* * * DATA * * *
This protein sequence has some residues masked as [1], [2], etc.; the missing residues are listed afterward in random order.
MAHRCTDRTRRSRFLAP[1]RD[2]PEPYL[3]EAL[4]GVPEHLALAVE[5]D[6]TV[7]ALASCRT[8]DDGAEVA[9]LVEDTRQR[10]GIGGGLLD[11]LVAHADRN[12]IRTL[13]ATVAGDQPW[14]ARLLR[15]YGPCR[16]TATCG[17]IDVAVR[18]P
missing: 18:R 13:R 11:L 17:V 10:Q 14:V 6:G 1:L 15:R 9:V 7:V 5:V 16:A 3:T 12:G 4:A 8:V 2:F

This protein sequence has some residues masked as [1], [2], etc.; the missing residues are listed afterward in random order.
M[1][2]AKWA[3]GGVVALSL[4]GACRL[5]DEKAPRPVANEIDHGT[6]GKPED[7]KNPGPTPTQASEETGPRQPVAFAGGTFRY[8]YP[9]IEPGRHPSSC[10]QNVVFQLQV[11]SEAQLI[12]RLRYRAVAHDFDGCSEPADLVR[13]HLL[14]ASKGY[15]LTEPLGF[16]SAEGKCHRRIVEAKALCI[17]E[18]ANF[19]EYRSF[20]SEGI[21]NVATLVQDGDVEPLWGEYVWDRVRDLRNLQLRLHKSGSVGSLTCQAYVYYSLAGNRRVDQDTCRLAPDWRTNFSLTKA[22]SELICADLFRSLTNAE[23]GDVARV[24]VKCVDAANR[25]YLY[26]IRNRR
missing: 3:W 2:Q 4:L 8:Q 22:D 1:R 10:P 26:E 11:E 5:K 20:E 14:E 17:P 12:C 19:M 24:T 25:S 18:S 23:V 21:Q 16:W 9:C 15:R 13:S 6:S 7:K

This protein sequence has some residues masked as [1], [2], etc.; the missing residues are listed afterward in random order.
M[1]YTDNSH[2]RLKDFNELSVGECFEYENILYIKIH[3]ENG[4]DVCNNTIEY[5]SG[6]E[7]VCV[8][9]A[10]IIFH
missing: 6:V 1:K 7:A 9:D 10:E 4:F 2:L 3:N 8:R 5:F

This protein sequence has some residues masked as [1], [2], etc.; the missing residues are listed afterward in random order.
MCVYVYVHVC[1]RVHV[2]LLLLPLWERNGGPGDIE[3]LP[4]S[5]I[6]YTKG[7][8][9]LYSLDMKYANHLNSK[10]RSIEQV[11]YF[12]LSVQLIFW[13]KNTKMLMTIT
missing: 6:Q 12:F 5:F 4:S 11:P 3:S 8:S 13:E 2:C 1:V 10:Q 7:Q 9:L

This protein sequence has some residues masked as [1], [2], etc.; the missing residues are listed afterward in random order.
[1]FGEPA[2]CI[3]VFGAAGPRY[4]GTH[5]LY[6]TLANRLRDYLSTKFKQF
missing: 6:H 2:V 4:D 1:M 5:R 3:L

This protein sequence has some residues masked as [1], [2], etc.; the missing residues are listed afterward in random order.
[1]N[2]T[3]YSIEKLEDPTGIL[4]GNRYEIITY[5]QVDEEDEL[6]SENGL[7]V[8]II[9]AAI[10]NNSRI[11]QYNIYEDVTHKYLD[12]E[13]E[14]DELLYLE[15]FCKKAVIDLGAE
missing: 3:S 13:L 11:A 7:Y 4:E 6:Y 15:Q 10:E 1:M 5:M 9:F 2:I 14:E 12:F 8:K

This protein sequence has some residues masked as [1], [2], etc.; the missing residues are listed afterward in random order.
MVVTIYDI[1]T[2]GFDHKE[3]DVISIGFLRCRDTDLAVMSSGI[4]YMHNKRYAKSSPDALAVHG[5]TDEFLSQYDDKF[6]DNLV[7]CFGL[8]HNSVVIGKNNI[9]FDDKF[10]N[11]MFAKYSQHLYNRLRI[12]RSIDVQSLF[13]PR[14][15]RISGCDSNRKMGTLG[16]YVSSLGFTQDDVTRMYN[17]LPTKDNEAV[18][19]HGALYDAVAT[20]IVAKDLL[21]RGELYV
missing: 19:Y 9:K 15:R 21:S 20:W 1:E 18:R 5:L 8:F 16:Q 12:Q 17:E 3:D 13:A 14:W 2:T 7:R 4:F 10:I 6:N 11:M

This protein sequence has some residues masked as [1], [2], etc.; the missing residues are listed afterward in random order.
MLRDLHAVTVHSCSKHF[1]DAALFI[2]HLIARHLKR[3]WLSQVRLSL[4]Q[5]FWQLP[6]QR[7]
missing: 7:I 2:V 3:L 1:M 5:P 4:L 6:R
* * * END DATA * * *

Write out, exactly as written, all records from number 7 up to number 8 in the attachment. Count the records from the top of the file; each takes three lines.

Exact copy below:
This protein sequence has some residues masked as [1], [2], etc.; the missing residues are listed afterward in random order.
MVVTIYDI[1]T[2]GFDHKE[3]DVISIGFLRCRDTDLAVMSSGI[4]YMHNKRYAKSSPDALAVHG[5]TDEFLSQYDDKF[6]DNLV[7]CFGL[8]HNSVVIGKNNI[9]FDDKF[10]N[11]MFAKYSQHLYNRLRI[12]RSIDVQSLF[13]PR[14][15]RISGCDSNRKMGTLG[16]YVSSLGFTQDDVTRMYN[17]LPTKDNEAV[18][19]HGALYDAVAT[20]IVAKDLL[21]RGELYV
missing: 19:Y 9:K 15:R 21:S 20:W 1:E 18:R 5:L 8:F 16:Q 12:Q 17:E 3:D 13:A 14:W 2:T 7:R 4:F 10:I 6:N 11:M

This protein sequence has some residues masked as [1], [2], etc.; the missing residues are listed afterward in random order.
MLRDLHAVTVHSCSKHF[1]DAALFI[2]HLIARHLKR[3]WLSQVRLSL[4]Q[5]FWQLP[6]QR[7]
missing: 7:I 2:V 3:L 1:M 5:P 4:L 6:R